Almost all advertising billboards in India are in English. There is not a single well-paying job in the country that does not require a good understanding of the language. Higher education here is conducted entirely in English. When Hindustan Pencils makes cheap pencils, which its sells to rural children for a rupee apiece (about 2 cents), the company prints the brand name, “Jobber,” in English. “A villager has more respect for a brand that is written in English,” said Dhruman Sanghvi, a company director.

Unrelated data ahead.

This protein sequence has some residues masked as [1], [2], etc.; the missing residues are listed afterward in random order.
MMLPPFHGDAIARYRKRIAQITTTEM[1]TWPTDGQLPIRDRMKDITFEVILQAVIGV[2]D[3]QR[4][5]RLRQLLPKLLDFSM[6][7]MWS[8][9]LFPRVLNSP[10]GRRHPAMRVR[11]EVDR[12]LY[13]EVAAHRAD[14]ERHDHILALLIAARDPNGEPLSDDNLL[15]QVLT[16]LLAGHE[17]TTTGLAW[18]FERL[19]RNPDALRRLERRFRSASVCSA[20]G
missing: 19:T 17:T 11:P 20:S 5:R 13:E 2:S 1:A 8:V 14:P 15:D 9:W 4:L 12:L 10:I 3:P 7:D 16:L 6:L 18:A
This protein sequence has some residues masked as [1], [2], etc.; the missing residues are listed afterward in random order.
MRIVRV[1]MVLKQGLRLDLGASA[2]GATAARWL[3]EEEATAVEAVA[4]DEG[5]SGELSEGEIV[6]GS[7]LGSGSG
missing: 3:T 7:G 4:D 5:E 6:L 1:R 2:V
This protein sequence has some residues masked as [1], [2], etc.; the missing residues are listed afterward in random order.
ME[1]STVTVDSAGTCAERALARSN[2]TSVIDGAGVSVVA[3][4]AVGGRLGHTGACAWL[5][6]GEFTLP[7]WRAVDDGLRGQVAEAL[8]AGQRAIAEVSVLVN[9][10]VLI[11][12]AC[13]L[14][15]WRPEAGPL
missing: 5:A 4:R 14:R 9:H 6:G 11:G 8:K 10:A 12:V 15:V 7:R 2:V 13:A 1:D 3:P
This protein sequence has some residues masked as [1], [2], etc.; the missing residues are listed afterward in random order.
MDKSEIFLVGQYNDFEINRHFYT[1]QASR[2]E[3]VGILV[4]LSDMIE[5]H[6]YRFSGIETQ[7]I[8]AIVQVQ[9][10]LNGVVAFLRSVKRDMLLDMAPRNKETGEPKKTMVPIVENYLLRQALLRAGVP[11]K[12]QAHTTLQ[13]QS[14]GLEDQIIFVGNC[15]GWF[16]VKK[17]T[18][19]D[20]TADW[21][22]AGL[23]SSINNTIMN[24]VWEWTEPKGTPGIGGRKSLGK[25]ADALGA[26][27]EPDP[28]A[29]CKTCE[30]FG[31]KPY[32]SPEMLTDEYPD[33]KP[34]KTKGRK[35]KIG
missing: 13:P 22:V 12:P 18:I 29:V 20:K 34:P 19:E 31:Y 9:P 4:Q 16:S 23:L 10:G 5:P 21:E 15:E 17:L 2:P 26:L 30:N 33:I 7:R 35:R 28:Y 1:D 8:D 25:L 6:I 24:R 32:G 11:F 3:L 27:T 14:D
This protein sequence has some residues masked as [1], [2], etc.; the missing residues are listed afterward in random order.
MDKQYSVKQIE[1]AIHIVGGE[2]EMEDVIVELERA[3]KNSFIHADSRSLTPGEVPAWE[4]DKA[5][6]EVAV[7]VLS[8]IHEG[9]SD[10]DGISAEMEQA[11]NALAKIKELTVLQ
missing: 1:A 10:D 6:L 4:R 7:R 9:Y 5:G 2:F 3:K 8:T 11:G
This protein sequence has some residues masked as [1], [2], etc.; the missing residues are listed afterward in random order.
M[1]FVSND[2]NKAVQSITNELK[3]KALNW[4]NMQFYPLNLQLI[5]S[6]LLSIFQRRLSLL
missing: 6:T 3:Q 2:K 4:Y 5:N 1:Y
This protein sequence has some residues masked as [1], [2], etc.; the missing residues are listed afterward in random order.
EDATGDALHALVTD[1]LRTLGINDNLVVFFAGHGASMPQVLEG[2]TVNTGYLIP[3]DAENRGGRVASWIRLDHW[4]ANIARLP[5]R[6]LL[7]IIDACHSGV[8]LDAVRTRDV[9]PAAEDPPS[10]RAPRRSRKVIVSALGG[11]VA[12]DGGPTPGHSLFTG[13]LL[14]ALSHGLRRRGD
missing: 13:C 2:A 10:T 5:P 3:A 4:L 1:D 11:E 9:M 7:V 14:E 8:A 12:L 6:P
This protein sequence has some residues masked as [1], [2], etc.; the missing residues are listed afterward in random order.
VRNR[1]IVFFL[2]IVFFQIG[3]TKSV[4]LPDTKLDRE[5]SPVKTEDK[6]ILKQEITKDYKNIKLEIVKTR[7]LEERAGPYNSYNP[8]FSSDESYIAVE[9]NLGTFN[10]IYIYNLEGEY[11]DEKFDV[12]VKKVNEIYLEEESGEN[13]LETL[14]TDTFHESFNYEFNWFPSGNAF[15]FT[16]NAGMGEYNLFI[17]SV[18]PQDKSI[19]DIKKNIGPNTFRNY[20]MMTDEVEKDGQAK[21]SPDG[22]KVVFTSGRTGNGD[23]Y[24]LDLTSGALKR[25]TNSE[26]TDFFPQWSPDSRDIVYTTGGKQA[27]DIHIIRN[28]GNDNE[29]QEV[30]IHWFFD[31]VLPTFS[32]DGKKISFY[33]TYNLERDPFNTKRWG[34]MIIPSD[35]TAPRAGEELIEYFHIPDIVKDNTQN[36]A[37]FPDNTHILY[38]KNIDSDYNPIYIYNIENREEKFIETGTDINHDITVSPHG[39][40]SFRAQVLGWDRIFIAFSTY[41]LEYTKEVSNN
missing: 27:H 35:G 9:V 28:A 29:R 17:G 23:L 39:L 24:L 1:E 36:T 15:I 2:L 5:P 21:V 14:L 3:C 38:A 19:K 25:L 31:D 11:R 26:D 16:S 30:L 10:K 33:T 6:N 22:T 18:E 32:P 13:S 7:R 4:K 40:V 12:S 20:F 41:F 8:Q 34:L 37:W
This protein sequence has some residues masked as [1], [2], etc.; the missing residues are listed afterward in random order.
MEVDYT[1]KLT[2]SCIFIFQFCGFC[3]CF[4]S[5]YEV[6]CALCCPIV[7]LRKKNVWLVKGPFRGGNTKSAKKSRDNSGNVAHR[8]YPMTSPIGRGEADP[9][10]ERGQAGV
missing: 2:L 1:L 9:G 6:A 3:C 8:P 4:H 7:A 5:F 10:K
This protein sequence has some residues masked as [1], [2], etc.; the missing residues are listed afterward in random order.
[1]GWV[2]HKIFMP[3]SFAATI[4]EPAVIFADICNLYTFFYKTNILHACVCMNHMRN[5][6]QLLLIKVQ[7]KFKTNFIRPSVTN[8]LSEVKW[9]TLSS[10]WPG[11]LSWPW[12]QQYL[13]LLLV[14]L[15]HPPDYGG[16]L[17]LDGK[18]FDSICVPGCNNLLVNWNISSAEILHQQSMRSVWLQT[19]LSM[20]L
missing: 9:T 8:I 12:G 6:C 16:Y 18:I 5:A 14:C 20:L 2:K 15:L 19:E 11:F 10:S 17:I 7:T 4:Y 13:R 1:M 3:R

English is the de facto national language of India. It is a bitter truth.

    Many Indians would say that India’s national language is Hindi. They would say it with pride if they are from the north and with a good-natured grouse if they are from the south. But this is a misconception. The fact is that, according to the Indian Constitution, the country does not have a national language.

    In the years that followed the nation’s independence from the British in 1947, there were efforts to hoist Hindi as the national language, but regional linguistic sentiments were high. In the southern state of Tamil Nadu, men immolated themselves to protest what they thought was the colonizing power of Hindi. As a compromise, Hindi was downgraded to one of the two official languages in which the government would conduct its business.